Chuck Chimera only caught a glimpse of the 3-foot long lizard dining on his neighbor’s nasturtiums, but it was enough. He knew he’d seen more than an abnormally large gecko, skink, or chameleon. “I thought my neighbor was just exaggerating when she said she kept seeing a huge lizard,” said Chimera.
The reptile was four feet long including its tail, and green with spines running down the length of its back. A loose flap of skin hung from its jaw. It turned and scrambled into the bushes with remarkable speed. It was not the first, nor is it likely to be the last iguana sighting on Maui.
In some places, iguanas are popular as pets, but it is illegal to possess a green iguana in Hawaiʻi. Getting caught with one here could mean a fine of up to $200,000. They are a threat to people and to the environment, and any sightings should be reported to the Hawaiʻi Department of Agriculture.
Over the last 20 years, keen observers have spotted the large reptiles on the loose in Kāʻanapali, Kanaio, Makawao, Haʻikū, and Kahului. Alert citizens captured two live turned them in to the Hawaiʻi Department of Agriculture, one from Kīhei and one from Central Maui, and two dead animals were turned from Makawao.
According to Dr. Fern Duvall of the Hawaiʻi Department of Land and Natural Resources, the frequency of these sightings suggests these animals might not merely be escaped contraband pets. He suspects that feral iguanas are breeding in Kanaio, Haʻikū, and the Puu Koliʻi neighborhood in Kāʻanapali. Before people arrived, lizards did not exist on the Islands. These invaders could cause trouble.
Green iguanas are vegetarian lizards native to low-elevation habitats ranging from Mexico through Central America to Brazil and Ecuador. Females lay a clutch of 20-70 eggs each year. In their natural habitat, juvenile iguanas and eggs become food for rats, hawks, owls, snakes, crocodiles, and people. In Central and South America they are a source of meat and called “gallina de palo,” chicken of the trees. They are so popular on dinner tables in Panama that they are protectively managed as a food source.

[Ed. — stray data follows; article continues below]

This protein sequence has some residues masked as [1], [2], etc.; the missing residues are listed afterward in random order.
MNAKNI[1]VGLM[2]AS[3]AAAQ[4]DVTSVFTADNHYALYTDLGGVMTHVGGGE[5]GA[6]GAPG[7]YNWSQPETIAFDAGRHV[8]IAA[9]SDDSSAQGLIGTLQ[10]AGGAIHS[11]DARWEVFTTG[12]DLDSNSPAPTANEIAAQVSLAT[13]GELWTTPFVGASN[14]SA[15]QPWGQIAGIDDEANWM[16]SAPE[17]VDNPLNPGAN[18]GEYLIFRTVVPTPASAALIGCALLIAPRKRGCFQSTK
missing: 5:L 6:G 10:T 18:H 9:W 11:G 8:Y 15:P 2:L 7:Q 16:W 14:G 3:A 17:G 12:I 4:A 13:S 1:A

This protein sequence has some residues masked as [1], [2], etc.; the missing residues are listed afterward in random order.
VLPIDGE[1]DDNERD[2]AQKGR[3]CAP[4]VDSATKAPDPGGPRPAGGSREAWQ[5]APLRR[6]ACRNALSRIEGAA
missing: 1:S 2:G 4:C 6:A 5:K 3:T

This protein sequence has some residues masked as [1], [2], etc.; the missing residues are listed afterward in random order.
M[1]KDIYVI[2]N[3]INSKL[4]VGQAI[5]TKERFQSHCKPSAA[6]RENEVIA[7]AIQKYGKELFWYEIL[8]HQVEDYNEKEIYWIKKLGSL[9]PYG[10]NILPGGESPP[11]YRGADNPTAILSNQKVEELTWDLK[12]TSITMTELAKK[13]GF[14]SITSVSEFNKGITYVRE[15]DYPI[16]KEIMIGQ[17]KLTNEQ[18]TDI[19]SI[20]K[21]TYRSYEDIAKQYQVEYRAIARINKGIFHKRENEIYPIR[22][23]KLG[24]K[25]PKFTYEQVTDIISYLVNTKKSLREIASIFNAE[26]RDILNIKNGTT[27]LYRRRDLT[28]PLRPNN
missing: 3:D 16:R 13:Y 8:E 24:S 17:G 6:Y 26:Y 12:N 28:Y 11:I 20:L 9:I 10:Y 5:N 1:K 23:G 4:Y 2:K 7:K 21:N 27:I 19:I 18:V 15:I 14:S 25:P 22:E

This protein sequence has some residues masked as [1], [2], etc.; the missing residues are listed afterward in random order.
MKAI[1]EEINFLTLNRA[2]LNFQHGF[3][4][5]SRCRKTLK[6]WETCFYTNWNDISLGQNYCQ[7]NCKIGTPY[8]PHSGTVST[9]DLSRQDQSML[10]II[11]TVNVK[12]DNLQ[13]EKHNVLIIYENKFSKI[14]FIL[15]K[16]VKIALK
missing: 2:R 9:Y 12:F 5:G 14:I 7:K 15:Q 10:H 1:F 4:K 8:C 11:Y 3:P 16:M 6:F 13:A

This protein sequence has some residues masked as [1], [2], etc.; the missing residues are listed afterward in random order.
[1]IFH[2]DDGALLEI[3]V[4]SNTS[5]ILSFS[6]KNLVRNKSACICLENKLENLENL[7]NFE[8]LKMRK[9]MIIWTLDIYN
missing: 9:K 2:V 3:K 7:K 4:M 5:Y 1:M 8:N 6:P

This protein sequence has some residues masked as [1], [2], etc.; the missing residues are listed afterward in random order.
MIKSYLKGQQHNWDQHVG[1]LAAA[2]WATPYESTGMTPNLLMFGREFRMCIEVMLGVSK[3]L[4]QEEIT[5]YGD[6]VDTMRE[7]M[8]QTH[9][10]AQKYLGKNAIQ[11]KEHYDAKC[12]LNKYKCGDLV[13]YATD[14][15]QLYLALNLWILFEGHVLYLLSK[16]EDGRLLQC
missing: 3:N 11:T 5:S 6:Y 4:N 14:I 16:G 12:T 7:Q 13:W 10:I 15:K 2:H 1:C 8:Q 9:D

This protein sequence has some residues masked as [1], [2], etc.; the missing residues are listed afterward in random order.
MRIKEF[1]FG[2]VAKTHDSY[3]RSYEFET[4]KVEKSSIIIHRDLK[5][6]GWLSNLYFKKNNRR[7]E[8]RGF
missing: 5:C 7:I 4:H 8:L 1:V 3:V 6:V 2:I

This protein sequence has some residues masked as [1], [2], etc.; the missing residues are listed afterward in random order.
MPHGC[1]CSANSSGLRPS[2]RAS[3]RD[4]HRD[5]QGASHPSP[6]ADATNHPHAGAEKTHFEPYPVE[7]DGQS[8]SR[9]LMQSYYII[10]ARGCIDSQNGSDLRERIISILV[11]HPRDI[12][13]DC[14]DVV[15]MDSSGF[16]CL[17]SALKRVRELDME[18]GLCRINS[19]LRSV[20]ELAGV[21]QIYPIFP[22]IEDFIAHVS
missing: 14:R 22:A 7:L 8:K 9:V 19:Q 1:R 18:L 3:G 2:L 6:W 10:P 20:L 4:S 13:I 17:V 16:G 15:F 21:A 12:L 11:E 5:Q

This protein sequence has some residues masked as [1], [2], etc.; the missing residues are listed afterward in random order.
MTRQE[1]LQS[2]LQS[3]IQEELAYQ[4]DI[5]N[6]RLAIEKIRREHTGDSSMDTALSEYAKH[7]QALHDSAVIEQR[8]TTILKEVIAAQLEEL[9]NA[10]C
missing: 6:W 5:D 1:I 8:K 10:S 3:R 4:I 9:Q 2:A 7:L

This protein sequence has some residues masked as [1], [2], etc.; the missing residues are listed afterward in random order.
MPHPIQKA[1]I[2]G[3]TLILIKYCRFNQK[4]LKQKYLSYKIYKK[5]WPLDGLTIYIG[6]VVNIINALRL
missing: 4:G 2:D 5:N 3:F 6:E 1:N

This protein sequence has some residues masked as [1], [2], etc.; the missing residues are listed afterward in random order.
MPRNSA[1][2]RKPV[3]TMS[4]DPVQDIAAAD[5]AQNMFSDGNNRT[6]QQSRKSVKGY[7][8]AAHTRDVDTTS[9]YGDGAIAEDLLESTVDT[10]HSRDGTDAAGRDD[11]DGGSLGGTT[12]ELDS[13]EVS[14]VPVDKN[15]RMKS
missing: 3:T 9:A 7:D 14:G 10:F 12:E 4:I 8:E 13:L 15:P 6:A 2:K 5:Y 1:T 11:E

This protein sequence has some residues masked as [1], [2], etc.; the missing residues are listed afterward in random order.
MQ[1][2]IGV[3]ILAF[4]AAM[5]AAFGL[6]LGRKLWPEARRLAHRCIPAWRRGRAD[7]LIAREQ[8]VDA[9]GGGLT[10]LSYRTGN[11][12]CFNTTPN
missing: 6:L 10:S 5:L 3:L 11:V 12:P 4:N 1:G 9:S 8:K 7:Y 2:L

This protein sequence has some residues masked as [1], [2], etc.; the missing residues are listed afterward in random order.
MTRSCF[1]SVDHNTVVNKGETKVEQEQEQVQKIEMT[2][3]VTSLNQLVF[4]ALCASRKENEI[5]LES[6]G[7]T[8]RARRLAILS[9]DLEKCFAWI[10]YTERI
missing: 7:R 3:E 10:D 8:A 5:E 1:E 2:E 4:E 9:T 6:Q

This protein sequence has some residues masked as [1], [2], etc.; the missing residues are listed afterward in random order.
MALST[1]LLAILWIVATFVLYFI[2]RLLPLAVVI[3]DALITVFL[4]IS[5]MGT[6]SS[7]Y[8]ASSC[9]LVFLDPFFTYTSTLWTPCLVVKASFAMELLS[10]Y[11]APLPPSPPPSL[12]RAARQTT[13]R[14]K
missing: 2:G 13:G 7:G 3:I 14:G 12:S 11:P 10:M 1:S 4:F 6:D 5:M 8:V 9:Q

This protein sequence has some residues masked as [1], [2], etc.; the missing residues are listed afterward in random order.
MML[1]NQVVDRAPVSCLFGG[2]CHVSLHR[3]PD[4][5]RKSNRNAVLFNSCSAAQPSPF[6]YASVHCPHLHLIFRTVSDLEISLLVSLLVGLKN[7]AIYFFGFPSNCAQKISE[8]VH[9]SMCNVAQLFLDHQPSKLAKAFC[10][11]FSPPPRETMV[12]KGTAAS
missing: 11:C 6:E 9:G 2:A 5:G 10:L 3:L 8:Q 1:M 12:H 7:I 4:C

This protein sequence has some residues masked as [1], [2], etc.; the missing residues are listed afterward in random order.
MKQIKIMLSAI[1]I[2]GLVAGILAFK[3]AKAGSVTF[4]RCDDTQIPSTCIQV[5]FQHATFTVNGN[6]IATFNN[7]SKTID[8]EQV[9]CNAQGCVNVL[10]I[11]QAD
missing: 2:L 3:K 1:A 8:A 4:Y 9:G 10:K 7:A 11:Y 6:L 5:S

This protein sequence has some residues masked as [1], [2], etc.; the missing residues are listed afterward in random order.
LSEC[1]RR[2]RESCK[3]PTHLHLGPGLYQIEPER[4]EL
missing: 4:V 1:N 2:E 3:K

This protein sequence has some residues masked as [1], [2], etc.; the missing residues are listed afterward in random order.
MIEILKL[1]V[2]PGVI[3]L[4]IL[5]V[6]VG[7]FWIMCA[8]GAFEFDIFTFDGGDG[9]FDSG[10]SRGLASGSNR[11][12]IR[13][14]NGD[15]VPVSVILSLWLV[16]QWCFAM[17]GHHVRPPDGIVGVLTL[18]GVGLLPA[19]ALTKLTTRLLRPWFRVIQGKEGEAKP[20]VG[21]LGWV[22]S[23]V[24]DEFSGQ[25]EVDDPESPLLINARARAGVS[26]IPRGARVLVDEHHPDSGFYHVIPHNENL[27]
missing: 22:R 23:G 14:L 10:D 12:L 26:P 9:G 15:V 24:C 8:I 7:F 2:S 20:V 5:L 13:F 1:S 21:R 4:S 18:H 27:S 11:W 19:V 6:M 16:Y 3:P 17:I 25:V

But Floridians have yet to develop an appetite for this scaly reptile. In South Florida, green iguanas have become so prolific they are serious pests. They eat people’s landscape plants and gardens, dig up sidewalks and seawalls, and sneak into swimming pools–leaving behind smelly scat that can spread salmonella. The exotic lizards spread the seeds of invasive plants and boot Florida burrowing owls from their burrows. These invaders may be preventing the critically endangered Miami blue butterfly from reestablishing in the Florida Keys; they devour the leaves of the nickerbean vine, the butterfly’s host plant.
Hawaiʻi stands to suffer similar problems if the lizards become widely established here.
How could a large, dinosaur-like lizard live amongst us mostly unnoticed? Iguanas are quiet and docile, spending most of their lives in trees. Sightings generally happen when the scaly climbers descend from the trees to bask in the sun or seek out water.
So look twice at lizards in trees or basking in the sun – if it looks like an iguana, try to take a picture and report it. If you can safely capture the animal, do so, but be cautious as iguanas have sharp teeth and can be aggressive when cornered. Don’t confuse an iguana with the common Jackson’s chameleon, a much smaller, 3-toed lizard that is only 7-10 inches in length. Report any iguana sightings to the Maui Branch of the Hawaiʻi Department of Agriculture: 872-3848 or to the Pest Hotline – 643-PEST. Illegal pets can be turned in through the Department of Agriculture’s Amnesty Program.
Kia’i Moku, “Guarding the Island,” is prepared by the Maui Invasive Species Committee to provide information on protecting the island from invasive plants and animals that can threaten the island’s environment, economy and quality of life.
Written by Lissa Strohecker. Originally published in the Maui News on November 8th, 2015 as part of the Kia‘i Moku Column from the Maui Invasive Species Committee.